• A “traditional publisher” including digital outfits like Vox or BuzzFeed, free-content producers like and WebMD — and some news publishers. Mostly their web visitors are referred by search or social media.
  • A “utility publisher” which is in the e-commerce business but because they have a lot of original visitors they have the potential to earn incremental revenue by running advertising. Examples include Amazon, Wal-Mart, Target, AirBnB, Ticketmaster, Expedia, NetFlix, Marriott, Disney, United and

What’s interesting about Avery’s analysis is this: He says the utility publishers don’t use ad tech or third-party cookies because they don’t want a lot of rogue code on their websites that could invite privacy violations or slow load times.  Instead, they build their own ad-serving systems. The traditional publishers, he infers, are bogged down in the programmatic, privacy-violating, script-running, slow-loading world.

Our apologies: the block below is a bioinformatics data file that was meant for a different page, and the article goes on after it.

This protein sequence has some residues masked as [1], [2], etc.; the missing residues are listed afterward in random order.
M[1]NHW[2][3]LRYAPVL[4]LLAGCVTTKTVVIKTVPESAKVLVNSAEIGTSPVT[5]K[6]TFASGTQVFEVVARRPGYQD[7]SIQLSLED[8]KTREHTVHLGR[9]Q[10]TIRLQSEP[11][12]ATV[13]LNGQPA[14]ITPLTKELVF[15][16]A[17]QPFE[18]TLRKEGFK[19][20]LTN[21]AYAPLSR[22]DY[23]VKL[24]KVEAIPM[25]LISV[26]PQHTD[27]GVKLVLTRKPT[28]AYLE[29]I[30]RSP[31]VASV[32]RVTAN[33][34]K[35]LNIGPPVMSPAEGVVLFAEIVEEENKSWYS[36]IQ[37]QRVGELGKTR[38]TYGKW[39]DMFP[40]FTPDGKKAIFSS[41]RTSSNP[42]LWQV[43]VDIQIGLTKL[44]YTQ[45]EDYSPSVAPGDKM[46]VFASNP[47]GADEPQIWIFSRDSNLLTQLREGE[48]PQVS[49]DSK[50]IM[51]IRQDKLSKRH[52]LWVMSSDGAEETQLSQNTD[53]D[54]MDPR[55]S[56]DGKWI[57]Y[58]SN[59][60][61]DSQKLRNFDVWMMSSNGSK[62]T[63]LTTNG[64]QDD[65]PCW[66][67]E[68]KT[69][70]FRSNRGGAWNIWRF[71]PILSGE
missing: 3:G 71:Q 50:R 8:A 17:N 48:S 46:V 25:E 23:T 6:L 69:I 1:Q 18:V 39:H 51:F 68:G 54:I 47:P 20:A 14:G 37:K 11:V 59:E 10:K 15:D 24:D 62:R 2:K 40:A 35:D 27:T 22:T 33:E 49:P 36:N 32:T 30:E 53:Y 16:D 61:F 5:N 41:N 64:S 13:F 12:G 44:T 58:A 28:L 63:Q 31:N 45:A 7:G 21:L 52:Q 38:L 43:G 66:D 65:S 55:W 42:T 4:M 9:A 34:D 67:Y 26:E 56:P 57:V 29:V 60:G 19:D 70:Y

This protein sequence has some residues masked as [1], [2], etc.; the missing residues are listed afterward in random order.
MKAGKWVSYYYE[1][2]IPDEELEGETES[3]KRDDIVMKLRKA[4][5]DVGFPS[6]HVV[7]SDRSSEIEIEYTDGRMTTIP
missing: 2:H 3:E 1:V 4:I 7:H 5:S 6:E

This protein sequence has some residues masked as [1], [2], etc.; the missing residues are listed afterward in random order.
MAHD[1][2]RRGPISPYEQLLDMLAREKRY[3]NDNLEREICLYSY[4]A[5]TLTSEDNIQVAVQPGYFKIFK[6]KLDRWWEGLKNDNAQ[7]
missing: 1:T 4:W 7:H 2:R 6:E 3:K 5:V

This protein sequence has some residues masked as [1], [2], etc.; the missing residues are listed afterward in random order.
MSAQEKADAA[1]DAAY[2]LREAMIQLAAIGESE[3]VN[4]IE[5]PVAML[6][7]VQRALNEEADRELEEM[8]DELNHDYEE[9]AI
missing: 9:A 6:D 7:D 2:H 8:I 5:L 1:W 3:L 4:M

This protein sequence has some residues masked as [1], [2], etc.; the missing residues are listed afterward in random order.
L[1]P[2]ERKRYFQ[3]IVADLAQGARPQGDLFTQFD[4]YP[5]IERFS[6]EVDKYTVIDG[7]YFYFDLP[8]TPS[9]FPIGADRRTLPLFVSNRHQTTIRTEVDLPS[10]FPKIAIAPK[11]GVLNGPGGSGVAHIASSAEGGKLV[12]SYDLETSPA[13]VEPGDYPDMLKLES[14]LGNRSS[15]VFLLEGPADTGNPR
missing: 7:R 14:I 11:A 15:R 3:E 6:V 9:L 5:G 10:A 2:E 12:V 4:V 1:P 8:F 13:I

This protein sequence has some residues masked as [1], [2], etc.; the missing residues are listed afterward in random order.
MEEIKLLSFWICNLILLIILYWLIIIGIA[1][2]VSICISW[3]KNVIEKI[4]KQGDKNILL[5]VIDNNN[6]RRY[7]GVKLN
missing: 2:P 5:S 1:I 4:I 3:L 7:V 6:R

Two points stand out:

  • There’s a lot more competition offering quality ad placements against news publishers.
  • The systems they use are not dependent on the privacy-challenged real-time-bidding (RTB) system that is now struggling with by legal and browser privacy innovation.




In addition to trading on user privacy, ad-tech leaves one-third of costs unattributable — “criminal’s paradise”?